I bought a lot of Line Drive cards in the early 1990’s, but they were mostly of cards like this one:
I never realized that there was anything other than minor league cards sold under the “Line Drive” brand until I stumbled across these cards while shopping on COMC:
I was an active collector in 1991, and I do not remember these cards at all. Even now, I still don’t know much about this set. Was it sold in packs? Was it regional?
“Fifty cards of retired players, put out by Impel Marketing”. That’s pretty much all I know about this set. If you Google on “1991 Line Drive”, most of the hits will be for the minor league sets, with an occasional “Collect-A-Books” hit thrown in for good measure.
Does anybody out there remember buying these cards in 1991?
The cards below are ones that I got in recent repacks and which filled needs; No high-number 1972’s, but some decent stuff anyway.
Then-prospect Bobby Jones is rocking a Binghamton Mets cap on this card. This is “right-handed Bobby Jones”, not to be confused with “left-handed Bobby Jones” who pitched for the Mets around the same time. It’s fortuitous that one was a lefty and the other a righty, because I’m sure nobody in an official position wanted to refer to them as “White Bobby Jones” and “Black Bobby Jones”.
This is “White Bobby Jones”, if you hadn’t figured that out already.
Terry Bross’ shiny windbreaker reminds me of my one attempt to buy an authentic Mets warmup jacket in the 1980’s….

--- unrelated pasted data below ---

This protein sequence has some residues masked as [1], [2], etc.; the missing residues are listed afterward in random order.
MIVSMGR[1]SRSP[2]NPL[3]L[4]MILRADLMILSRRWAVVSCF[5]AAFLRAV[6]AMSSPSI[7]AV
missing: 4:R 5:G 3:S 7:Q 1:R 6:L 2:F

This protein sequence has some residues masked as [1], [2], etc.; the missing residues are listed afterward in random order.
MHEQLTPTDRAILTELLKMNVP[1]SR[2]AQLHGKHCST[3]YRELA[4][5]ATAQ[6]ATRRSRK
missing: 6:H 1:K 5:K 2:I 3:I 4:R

..Well, it wasn’t an attempt, I bought it, and I brought it home. It wasn’t a windbreaker like this one, it was a jacket with elastic cuffs and bottom… and I realized that with my short, slight torso, I looked like a giant satin blueberry. The jacket was returned to the store the next day.
Terry Bross pitched 8 games for the 1991 Mets, 2 games for the 1993 Giants and later pitched for 4 years in Japan. He played baseball and basketball while at St. John’s University.
Whenever I see Davey Johnson, I have two thoughts:
1) Man, I wish he were still the Mets manager.
1) Man, I wish he were still the Orioles manager.
These repacks are putting a major dent into my All-Star Glossy needs (not that I had any sort of idea of what those needs were before I started getting these repacks…)
This is Davey Johnson, the current manager of the Nationals. The card may say “Dave”, but we know better.
When I was a kid, we thought this card was hilarious, not because he’s swinging and missing, but because it looked to us like he was farting a baseball. Hee hee hee hee hee hee!
These days, I have a different appreciation of the card – as you can tell by the out-of-focus guys in the dugout, Dave is swinging and missing against a Mets pitcher.
For those of you who don’t know, Davey Johnson had the distinction (and still does, in my book) of having played with the American Career Home Run Leader (Hank Aaron) and the Japanese counterpart (Saduharu Oh… Davey played for the Yomiuri Giants in 1975 and 1976).
Davey hit 43 homers in 1973, and his previous high was 18 in 1971. If that happened today, you know what kind of accusations would be flying around. Sad, really.
As long as I’m throwing out Davey Johnson facts… He played with the Orioles and Braves before going to Japan, and played for the Phillies and Cubs after his return. He was a 4-time All-Star, a three-time Gold Glove and managed the 1986 Mets to a World Championship. He also managed the Reds, Orioles, Dodgers and (as previously mentioned) the Nats.
There have been three Dave Johnsons who played in the majors, and all three played for the Orioles at some point. We’ll be looking into a similar Dave situation later today.